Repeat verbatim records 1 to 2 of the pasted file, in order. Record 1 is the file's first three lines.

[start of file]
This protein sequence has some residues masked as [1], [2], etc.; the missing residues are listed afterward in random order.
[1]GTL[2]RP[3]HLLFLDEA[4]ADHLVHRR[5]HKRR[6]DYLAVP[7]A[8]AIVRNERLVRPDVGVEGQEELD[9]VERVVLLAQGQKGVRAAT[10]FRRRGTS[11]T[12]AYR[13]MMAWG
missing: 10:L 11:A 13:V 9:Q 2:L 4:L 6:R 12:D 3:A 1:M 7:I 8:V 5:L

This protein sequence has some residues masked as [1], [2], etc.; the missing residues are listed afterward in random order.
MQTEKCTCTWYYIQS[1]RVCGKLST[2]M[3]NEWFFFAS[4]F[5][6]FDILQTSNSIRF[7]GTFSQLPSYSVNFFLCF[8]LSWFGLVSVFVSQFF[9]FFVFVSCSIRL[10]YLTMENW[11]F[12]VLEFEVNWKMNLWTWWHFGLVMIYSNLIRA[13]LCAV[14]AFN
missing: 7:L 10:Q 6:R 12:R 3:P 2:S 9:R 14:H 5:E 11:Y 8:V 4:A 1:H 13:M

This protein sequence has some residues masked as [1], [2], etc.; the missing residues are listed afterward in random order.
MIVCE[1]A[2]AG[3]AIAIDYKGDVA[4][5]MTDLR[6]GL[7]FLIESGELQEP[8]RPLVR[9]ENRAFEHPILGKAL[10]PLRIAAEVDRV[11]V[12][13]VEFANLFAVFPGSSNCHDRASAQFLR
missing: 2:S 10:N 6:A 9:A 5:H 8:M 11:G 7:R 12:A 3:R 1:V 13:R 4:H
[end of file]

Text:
This protein sequence has some residues masked as [1], [2], etc.; the missing residues are listed afterward in random order.
[1]GTL[2]RP[3]HLLFLDEA[4]ADHLVHRR[5]HKRR[6]DYLAVP[7]A[8]AIVRNERLVRPDVGVEGQEELD[9]VERVVLLAQGQKGVRAAT[10]FRRRGTS[11]T[12]AYR[13]MMAWG
missing: 10:L 11:A 13:V 9:Q 2:L 4:L 6:R 12:D 3:A 1:M 7:I 8:V 5:L

This protein sequence has some residues masked as [1], [2], etc.; the missing residues are listed afterward in random order.
MQTEKCTCTWYYIQS[1]RVCGKLST[2]M[3]NEWFFFAS[4]F[5][6]FDILQTSNSIRF[7]GTFSQLPSYSVNFFLCF[8]LSWFGLVSVFVSQFF[9]FFVFVSCSIRL[10]YLTMENW[11]F[12]VLEFEVNWKMNLWTWWHFGLVMIYSNLIRA[13]LCAV[14]AFN
missing: 7:L 10:Q 6:R 12:R 3:P 2:S 9:R 14:H 5:E 11:Y 8:V 4:A 1:H 13:M